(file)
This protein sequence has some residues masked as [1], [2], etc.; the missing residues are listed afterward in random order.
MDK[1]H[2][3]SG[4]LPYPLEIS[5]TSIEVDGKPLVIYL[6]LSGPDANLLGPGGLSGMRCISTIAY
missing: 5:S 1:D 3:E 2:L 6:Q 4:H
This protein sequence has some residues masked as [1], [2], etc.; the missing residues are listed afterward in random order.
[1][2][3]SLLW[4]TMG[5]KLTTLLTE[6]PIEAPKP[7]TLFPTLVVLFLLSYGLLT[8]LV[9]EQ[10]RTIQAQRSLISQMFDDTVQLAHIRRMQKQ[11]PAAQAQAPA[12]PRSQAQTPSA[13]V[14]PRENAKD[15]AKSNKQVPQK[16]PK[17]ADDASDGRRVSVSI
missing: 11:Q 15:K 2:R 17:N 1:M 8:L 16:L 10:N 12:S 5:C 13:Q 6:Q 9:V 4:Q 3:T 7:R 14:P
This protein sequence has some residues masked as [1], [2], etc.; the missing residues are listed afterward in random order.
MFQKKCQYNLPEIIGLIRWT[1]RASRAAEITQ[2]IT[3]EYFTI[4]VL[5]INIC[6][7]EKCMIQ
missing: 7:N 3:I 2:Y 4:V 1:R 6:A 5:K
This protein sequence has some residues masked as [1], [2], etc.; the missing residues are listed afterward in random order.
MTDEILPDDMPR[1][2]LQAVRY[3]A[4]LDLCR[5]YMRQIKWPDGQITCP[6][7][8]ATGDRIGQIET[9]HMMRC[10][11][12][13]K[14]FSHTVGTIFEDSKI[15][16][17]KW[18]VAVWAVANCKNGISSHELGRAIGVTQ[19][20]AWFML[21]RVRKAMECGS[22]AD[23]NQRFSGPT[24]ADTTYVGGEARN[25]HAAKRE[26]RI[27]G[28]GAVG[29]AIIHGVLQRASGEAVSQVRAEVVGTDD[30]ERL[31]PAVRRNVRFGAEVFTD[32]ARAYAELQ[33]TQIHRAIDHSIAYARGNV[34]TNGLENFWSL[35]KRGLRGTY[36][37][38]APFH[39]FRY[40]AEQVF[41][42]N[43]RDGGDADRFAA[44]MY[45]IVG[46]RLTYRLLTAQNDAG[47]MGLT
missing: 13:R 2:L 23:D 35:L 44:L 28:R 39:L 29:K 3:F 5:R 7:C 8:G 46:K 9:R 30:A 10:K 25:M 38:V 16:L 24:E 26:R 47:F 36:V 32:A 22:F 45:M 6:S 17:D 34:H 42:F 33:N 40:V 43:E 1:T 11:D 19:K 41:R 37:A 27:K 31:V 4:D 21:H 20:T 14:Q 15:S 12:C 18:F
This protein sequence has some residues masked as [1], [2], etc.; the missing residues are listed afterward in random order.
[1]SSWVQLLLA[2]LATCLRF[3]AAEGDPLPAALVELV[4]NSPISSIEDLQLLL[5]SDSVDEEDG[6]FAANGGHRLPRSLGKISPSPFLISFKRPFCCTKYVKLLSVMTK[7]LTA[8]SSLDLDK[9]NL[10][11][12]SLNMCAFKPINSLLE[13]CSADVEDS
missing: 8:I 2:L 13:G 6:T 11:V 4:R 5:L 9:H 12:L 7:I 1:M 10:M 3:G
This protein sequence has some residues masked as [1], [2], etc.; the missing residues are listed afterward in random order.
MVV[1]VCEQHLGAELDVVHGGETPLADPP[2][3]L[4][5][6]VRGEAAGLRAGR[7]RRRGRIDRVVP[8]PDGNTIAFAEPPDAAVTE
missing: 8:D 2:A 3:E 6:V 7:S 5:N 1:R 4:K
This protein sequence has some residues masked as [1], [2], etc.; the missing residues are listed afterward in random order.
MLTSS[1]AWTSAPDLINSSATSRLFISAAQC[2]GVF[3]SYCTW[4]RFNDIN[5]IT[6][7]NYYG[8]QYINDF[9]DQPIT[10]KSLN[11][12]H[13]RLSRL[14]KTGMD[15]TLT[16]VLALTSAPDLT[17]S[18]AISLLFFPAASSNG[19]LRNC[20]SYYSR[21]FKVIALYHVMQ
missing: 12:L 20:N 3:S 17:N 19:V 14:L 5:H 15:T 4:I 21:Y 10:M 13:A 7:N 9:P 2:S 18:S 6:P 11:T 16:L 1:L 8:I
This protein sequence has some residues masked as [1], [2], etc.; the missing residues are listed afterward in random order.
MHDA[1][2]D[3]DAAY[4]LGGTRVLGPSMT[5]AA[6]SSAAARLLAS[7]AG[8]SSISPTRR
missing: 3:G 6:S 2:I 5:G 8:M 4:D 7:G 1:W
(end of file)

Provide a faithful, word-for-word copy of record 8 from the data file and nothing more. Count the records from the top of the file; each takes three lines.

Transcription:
This protein sequence has some residues masked as [1], [2], etc.; the missing residues are listed afterward in random order.
MHDA[1][2]D[3]DAAY[4]LGGTRVLGPSMT[5]AA[6]SSAAARLLAS[7]AG[8]SSISPTRR
missing: 3:G 6:S 2:I 5:G 8:M 4:D 7:G 1:W